Mechanical scanning television

This project explores the early days of television. Above you see a view from the back side of a mechanically scanning television. The black disk spins and the holes, aligned in a spiral pattern, create vertical scan lines for projected light to shine through. In this case, [Eckhard Etzold] is using red, green, and blue LEDs to create a color picture. As you can seen in the video after the break it does a pretty good job. The main problem being that the scanning disc on a mechanical TV has to be much larger than the actual image. How big would the disk need to be and how fast would it spin to produce a forty inch image? We still think this is a better method than transmitting video data in parallel.

Disc spin-up

Color video demo

[Thanks LeJupp]

34 thoughts on “Mechanical scanning television

  1. If they were concerned about how big the spinning disk would get, I wonder why they didn’t replace it with wide strip of something with holes in it. Like a long loop of leather that can be folded on rollers into a more compact box. That would also get rid of that distortion in the image.

  2. The embedded video doesn’t show this off very well, but gives you a good idea of whats going on.
    This video shows it up to speed and in full colour, even if I don’t support the choice of video:

    I think it’s a great project and yes, why don’t these TVs use the side of a drum instead of the flat of a disk. This would simplify alignment at the cost of having a non-flatscreen display I guess.

  3. Most awesome mechanical TV’s use a mirror screw, which is an awesome sight even all by itself. But unlike the Nipkow disc, the screw is notoriously hard to manufacture. I’d like to see some drum-TV’s too, though.

  4. They have been around for longer than a regular TV.

    As 23-year-old German university student, Paul Nipkow proposed and patented the first electromechanical television system in 1884.[1] Although he never built a working model of the system, variations of Nipkow’s spinning-disk “image rasterizer” for television became exceedingly common, and remained in use until 1939.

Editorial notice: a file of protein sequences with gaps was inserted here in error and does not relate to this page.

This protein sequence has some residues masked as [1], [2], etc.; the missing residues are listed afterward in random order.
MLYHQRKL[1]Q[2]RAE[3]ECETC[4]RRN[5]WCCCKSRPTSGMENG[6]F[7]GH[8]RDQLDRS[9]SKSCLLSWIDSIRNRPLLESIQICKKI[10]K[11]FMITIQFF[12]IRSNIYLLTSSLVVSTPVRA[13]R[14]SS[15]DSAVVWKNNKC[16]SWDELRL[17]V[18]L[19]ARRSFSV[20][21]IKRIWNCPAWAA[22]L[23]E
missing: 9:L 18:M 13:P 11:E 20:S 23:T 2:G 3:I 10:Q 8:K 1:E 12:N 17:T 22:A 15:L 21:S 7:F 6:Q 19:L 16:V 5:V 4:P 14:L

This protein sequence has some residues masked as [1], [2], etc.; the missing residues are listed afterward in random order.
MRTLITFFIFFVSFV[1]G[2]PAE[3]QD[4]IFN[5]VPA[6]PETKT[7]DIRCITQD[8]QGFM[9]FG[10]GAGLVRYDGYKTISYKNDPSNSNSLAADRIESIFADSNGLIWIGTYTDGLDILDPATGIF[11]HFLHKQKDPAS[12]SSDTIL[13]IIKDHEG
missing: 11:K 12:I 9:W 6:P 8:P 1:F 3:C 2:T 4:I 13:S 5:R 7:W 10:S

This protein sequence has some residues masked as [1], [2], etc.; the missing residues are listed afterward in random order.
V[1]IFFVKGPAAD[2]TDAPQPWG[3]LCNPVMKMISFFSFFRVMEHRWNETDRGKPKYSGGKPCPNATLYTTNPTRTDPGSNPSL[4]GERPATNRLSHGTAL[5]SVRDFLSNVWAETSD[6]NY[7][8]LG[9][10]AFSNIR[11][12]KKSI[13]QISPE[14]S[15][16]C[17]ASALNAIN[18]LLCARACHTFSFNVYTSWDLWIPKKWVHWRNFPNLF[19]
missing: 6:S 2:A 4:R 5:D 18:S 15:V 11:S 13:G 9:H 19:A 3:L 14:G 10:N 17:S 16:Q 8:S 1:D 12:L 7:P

This design predates Regular tube TV’s by a VERY long time.

  5. Perhaps svofski can make one of these out of another old hard drive? :-) I think if spun at 7200rpm and the platter is divided up into 8 segments, it is possible to get 30fps at 32 lines, or 15fps interlaced with 64 lines (and really tiny holes)?

  6. This gets all kinds of awesome coolness points, but it’s a lot easier to build one when you can use a computer to supply the data. Try it when the only signal source is ANOTHER spinning wheel and you have to match both its speed and phase exactly… and then deal with variable radio reception conditions. Despite all that there was quite a lot of hobby level work on TV before the CRT was harnessed to do away with the mechanical scanner.

    The reason they didn’t use a cylinder or bandsaw blade is that that disk is rotating really, really, really fast. You can see how long it takes to spin up in the first vid. And you have to get an even and rapidly variable light source as large as the image on the other side of the scanning pinholes.

  7. The vertical black bars are an artifact of the video, like recording an old CRT monitor with a camcorder.

    32 line mechanical TV runs at something like 12.5 FPS, the camera records 30. They don’t divide evenly, hence the scanlines.

    This is really impressive stuff, considering the video fits in a single mono audio channel and can be produced completely by analog means (if you were determined to do so).

  8. @localroger: both transmitting and receiving discs were driven by synchronous AC motors, there was no other sync, but AC was good enough. Phase could drift away though, and there were even wired remote controls that would let you adjust the phase without standing up.

    Re: HDD reuse, heh. I thought of that. But you need a large disc for sufficiently large display. Like in this project in the article: it’s a necessity. HDD platter would give image like 10mm across and the holes would have to be very precise and small. Maybe a vinyl LP disc spun at 7200rpm? I don’t know, sounds totally safe :D

  9. @LeJupp: I can’t find it now, but I remember reading a story about an (I think Australian) inventor who built a giant Nipkow disc TV set and got killed when the disk broke or fell lose.

    But I can’t find any reference material now so I could just had had a bad dream :)

    1. Mechanical television you have many ways of making a camera and televisor google NBTV forum and you will see the many ways to do this as a hobby .
      Believe me every way under sun has been thought of The nipkow disk is the easiest way .I enjoy the harder ways my self .

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